Public-sector workers are under fire again — and not just from Republicans. Three years after Wisconsin Gov. Scott Walker curtailed collective bargaining and New Jersey Gov. Chris Christie cut pension benefits for public employees in the name of budget austerity, state and local politicians once again are moving to curtail public-sector

    Read More
  • How Texas could give up on its DREAM

    Is this check-mate? With Gov.-elect Greg Abbott poised to take over the governor’s mansion in the Lone Star State later this month, the Texas legislature will be in prime position to attack and ultimately dismantle one of the state’s most successful pro-immigrant initiatives on the books: the Texas DREAM Act.

    Read More
  • Amid Time of Soaring Inequality, Rich Say: The Poor Have It Easy

    Oxfam International's Winnie Byanyima says political leaders will ignore inequality at their own peril. According to the nation's richest people, the poor have it easy. Fifty-four percent of survey respondents categorized as the most financially secure said "poor people today have it easy because they can get government benefits without

    Read More
  • Yep, That's Right... "Free": Obama Plan Would Cover Community College Tuition

    Proposal put forth by White House would see federal and state governments pay for two years of college for all those able to maintain 2.5 GPA A new proposal unveiled by President Obama would make two years of a community college education "free" for all those who maintain a certain

    Read More
  • 1
  • 2
  • 3
  • 4
  • 5
  • 6

Featured News

  • How the Movement to Unseat Rahm Emanuel Is Challenging ‘1 Percent’ Urbanism +

    As Chuy Garcia gains momentum, another city seems possible. As the gears of federal government have ground to a halt, Read More
  • TPP Media March +

    Join our TPP Twitter Storm. Everyone with a Twitter account can participate. The Twitter storm begins on Tuesday at 9pm Read More
  • What Is Right-To-Work? Wisconsin SB 44 Part Of Much Larger Battle +

    Wisconsin lawmakers this week are considering what’s known as a right-to-work bill. It’s a deeply divisive subject in the Badger Read More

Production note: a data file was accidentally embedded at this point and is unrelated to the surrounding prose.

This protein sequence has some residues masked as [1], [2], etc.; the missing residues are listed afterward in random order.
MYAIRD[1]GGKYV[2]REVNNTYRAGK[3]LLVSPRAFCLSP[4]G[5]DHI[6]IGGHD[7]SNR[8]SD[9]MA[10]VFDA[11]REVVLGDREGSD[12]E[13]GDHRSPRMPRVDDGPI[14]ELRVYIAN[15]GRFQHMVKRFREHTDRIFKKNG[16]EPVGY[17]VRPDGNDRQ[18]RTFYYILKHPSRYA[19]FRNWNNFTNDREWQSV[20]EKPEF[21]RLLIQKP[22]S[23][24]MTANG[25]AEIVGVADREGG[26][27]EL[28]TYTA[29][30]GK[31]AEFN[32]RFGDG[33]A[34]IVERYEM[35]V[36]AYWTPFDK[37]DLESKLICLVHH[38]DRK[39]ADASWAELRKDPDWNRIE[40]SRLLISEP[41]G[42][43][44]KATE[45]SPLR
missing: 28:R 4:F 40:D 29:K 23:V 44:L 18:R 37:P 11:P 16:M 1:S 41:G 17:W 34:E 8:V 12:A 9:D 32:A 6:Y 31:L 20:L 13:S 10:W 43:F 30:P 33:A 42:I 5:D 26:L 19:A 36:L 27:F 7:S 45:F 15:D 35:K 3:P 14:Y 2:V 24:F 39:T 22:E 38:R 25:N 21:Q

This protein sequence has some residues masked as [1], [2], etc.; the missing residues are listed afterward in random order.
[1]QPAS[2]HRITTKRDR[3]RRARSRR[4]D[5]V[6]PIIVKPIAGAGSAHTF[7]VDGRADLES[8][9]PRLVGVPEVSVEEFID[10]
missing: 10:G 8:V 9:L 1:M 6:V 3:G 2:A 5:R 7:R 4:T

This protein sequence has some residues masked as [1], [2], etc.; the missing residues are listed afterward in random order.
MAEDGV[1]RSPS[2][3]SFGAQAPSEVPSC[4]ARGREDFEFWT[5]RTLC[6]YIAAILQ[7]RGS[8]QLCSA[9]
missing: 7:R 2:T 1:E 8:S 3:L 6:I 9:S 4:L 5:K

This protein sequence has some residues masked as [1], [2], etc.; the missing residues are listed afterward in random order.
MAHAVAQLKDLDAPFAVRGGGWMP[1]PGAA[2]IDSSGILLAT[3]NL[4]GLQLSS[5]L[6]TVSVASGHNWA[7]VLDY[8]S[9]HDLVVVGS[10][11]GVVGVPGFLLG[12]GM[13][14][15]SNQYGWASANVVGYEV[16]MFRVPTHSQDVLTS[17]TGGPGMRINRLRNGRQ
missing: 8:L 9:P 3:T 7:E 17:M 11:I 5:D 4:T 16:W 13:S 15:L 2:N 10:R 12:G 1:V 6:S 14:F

• Historic Win for Internet as FCC announces strong new rules to save Net Neutrality after over 5 million Internet users spoke out +

    February 26, 2015 – The Federal Communications Commission has just announced strong new Net Neutrality rules. Experts say the new rules Read More
  • Obama Vetoes Keystone XL Pipeline Bill +

    WASHINGTON — President Obama on Tuesday vetoed a bill to approve construction of the Keystone XL oil pipeline, rejecting an effort by Republicans Read More
  • 1
  • 2
  • 3
  • 4
  • 5
  • 6
  • 7
  • 8
  • 9
  • 10
  • 11
  • 12
  • 13
  • 14
  • 15
  • 16
  • 17
  • 18
  • 19
  • 20
  • 21
  • 22
  • 23
  • 24
  • 25
  • 26
  • 27
  • 28
  • 29
  • 30
  • 31
  • 32
  • 33

ESJ Calls

Featured Economic and Social Justice News

  • What Is Right-To-Work? Wisconsin SB 44 Part Of Much Larger Battle +

    Wisconsin lawmakers this week are considering what’s known as a right-to-work bill. It’s a deeply divisive subject in the Badger Read More
  • GOP Assault on Social Security Could be 'Death Sentence' for Nation's Disabled +

    The claim that either the old-age or disability trust funds has run dry is 'one of the hoariest lies in Read More
  • Amid Lopsided Recovery, Republicans Plan Cuts to Food Stamp Program +

    'We cannot balance the budget on the backs of poor people,' said Rep.Jim McGovern House Republicans are reportedly renewing efforts Read More
  • How Texas could give up on its DREAM +

    Is this check-mate? With Gov.-elect Greg Abbott poised to take over the governor’s mansion in the Lone Star State later Read More
  • Amid Time of Soaring Inequality, Rich Say: The Poor Have It Easy +

    Oxfam International's Winnie Byanyima says political leaders will ignore inequality at their own peril. According to the nation's richest people, Read More
  • 1
  • 2
  • 3
  • 4
  • 5
  • 6

Does Your Legislator Support the ERA

 

ERAMap